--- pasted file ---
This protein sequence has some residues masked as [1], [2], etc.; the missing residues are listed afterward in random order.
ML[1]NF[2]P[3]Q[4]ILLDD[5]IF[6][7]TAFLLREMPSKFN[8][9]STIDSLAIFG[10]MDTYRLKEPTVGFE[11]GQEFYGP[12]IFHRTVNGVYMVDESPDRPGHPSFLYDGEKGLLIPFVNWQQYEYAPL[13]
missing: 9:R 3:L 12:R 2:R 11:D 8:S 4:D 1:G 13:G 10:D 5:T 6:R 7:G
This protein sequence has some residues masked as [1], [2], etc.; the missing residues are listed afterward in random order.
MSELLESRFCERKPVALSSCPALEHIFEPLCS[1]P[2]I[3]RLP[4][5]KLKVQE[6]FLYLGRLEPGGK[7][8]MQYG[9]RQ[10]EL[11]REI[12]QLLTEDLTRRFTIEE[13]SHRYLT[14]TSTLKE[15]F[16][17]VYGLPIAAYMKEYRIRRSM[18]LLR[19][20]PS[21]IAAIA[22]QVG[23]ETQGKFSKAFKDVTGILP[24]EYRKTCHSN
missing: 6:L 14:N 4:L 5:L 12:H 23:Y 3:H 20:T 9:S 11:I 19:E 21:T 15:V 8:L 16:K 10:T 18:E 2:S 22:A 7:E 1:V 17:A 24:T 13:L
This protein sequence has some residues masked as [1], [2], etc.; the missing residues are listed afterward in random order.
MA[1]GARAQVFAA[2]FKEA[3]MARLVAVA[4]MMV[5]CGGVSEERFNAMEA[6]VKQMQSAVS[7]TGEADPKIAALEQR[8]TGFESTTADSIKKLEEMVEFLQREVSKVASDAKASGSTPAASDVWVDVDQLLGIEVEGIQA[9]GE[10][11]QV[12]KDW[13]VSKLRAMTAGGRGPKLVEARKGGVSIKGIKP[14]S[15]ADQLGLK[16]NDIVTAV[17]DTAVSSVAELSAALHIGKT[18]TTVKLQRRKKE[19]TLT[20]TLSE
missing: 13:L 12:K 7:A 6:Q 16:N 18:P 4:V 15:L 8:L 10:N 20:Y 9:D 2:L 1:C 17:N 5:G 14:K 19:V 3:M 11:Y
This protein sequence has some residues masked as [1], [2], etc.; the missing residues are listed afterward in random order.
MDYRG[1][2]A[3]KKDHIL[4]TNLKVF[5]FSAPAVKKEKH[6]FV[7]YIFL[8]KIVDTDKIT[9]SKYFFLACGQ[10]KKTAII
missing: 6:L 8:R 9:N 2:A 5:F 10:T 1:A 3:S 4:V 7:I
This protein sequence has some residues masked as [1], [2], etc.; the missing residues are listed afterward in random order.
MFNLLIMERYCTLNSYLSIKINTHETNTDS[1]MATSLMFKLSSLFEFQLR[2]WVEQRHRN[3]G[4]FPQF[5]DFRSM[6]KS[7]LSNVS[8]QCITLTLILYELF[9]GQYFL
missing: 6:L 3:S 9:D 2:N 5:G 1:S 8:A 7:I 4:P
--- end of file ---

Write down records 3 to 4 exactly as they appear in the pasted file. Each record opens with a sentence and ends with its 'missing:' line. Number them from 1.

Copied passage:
This protein sequence has some residues masked as [1], [2], etc.; the missing residues are listed afterward in random order.
MA[1]GARAQVFAA[2]FKEA[3]MARLVAVA[4]MMV[5]CGGVSEERFNAMEA[6]VKQMQSAVS[7]TGEADPKIAALEQR[8]TGFESTTADSIKKLEEMVEFLQREVSKVASDAKASGSTPAASDVWVDVDQLLGIEVEGIQA[9]GE[10][11]QV[12]KDW[13]VSKLRAMTAGGRGPKLVEARKGGVSIKGIKP[14]S[15]ADQLGLK[16]NDIVTAV[17]DTAVSSVAELSAALHIGKT[18]TTVKLQRRKKE[19]TLT[20]TLSE
missing: 13:L 12:K 7:A 6:Q 16:N 18:P 4:V 15:L 8:L 10:N 20:Y 9:D 2:L 1:C 17:N 5:G 14:K 19:V 3:M 11:Y
This protein sequence has some residues masked as [1], [2], etc.; the missing residues are listed afterward in random order.
MDYRG[1][2]A[3]KKDHIL[4]TNLKVF[5]FSAPAVKKEKH[6]FV[7]YIFL[8]KIVDTDKIT[9]SKYFFLACGQ[10]KKTAII
missing: 6:L 8:R 9:N 2:A 5:F 10:T 1:A 3:S 4:V 7:I